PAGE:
La Biennale de Venezia is the city’s best-loved cultural institution, with two major events throughout the years offering experiences in local art, architecture, theatre, dance, music, and cinema. For something a little livelier, however, the Carnival of Venice is one of the liveliest and weirdly wonderful times of the year. It’s at this time you can expect to see all those bright Carnevale costumes with masked locals revelling in ways they don’t for the whole rest of the year.
Tips for the traveller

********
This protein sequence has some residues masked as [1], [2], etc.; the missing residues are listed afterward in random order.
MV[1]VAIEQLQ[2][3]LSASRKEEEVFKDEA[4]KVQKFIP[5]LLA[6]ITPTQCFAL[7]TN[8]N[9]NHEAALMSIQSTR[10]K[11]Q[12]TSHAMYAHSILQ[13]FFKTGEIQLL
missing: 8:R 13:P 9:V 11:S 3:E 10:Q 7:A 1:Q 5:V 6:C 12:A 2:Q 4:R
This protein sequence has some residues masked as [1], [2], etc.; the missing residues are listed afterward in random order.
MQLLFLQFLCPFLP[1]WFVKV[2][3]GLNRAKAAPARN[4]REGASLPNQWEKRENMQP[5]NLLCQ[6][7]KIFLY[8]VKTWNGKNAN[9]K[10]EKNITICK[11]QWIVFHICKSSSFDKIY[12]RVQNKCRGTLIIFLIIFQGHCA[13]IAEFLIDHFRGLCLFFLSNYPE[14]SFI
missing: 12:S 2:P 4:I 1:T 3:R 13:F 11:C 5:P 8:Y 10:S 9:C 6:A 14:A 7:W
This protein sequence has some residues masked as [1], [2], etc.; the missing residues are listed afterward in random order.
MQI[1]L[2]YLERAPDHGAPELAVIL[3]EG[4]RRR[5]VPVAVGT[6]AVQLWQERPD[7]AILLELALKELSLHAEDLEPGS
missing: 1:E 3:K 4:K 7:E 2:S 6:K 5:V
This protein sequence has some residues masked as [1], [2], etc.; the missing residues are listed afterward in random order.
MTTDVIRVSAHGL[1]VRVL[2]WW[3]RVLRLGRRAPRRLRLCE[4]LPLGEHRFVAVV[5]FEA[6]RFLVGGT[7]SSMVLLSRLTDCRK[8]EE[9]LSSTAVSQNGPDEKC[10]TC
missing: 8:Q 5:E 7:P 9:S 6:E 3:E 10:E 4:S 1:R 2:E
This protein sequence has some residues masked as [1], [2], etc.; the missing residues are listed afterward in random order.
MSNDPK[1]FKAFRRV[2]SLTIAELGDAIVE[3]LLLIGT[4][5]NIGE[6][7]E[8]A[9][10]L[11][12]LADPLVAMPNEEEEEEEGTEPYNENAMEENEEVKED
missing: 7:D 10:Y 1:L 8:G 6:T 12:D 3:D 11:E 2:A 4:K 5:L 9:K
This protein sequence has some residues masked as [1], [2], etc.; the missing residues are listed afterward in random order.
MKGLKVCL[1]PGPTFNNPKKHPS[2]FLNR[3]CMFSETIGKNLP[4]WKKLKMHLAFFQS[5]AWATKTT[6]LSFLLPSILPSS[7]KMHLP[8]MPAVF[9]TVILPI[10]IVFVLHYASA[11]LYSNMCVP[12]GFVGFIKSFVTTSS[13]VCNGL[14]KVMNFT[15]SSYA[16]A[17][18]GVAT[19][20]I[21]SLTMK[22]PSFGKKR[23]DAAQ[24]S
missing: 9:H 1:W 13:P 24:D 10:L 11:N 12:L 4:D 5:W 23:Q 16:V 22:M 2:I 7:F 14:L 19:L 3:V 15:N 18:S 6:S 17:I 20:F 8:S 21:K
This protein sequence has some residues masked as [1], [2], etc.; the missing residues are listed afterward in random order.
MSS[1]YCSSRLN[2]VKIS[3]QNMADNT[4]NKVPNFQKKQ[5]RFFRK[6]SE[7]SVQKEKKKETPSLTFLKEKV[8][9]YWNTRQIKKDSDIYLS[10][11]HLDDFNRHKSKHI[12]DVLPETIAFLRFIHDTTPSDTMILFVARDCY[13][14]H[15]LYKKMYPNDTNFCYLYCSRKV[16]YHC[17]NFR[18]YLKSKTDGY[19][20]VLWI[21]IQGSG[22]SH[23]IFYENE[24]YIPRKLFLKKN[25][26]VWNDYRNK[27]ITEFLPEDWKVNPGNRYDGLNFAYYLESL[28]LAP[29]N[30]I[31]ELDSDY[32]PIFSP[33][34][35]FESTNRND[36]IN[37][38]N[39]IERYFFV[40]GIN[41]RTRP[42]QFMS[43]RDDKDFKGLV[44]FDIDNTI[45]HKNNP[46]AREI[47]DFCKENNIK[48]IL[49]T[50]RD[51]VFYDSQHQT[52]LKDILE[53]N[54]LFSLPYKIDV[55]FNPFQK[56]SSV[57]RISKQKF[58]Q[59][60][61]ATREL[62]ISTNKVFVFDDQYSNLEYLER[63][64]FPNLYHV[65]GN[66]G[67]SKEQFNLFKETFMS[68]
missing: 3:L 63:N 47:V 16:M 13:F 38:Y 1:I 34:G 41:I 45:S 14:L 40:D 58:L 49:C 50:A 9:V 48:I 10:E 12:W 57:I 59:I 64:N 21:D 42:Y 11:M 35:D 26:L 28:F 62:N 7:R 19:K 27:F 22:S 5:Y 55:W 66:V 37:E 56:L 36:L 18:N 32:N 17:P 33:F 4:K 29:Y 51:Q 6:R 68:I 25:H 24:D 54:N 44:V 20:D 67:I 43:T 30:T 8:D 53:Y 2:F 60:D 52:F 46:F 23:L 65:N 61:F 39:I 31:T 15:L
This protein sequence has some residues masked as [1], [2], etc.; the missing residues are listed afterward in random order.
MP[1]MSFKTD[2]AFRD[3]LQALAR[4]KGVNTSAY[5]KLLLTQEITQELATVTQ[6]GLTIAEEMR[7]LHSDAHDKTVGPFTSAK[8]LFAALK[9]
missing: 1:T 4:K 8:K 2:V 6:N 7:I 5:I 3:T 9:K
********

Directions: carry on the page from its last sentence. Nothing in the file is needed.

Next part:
Venice is easier to get lost in than you might imagine. Because there are no roads, it’s easier to get lost away from the main paths and squares of the city. If you’re renting out a gondola to ride on your own, then you better at least have an idea of where to go because the waterways and canals can be just as imposing a riddle to figure out. As with every water-facing city, seabirds are a-plenty in Venice, but it’s expressly forbidden by law to feed the pigeons or gulls. They can get more aggressive than expected, so it’s worth heeding that advice. Just as there are no cars or traffic in Venice, there are no bicycles, skateboards, or other kinds of wheeled transports. It’s a pedestrian city, so anything that gets in the way of pedestrians is treated rather seriously. As with all major tourist destinations, pickpockets are a problem. It’s not a dangerous city, especially compared to some other European metropolises, but keep your possession close at all times and consider investing in a wallet chain, as bags and other strings are easily cut by the knives some of these pickpockets carry.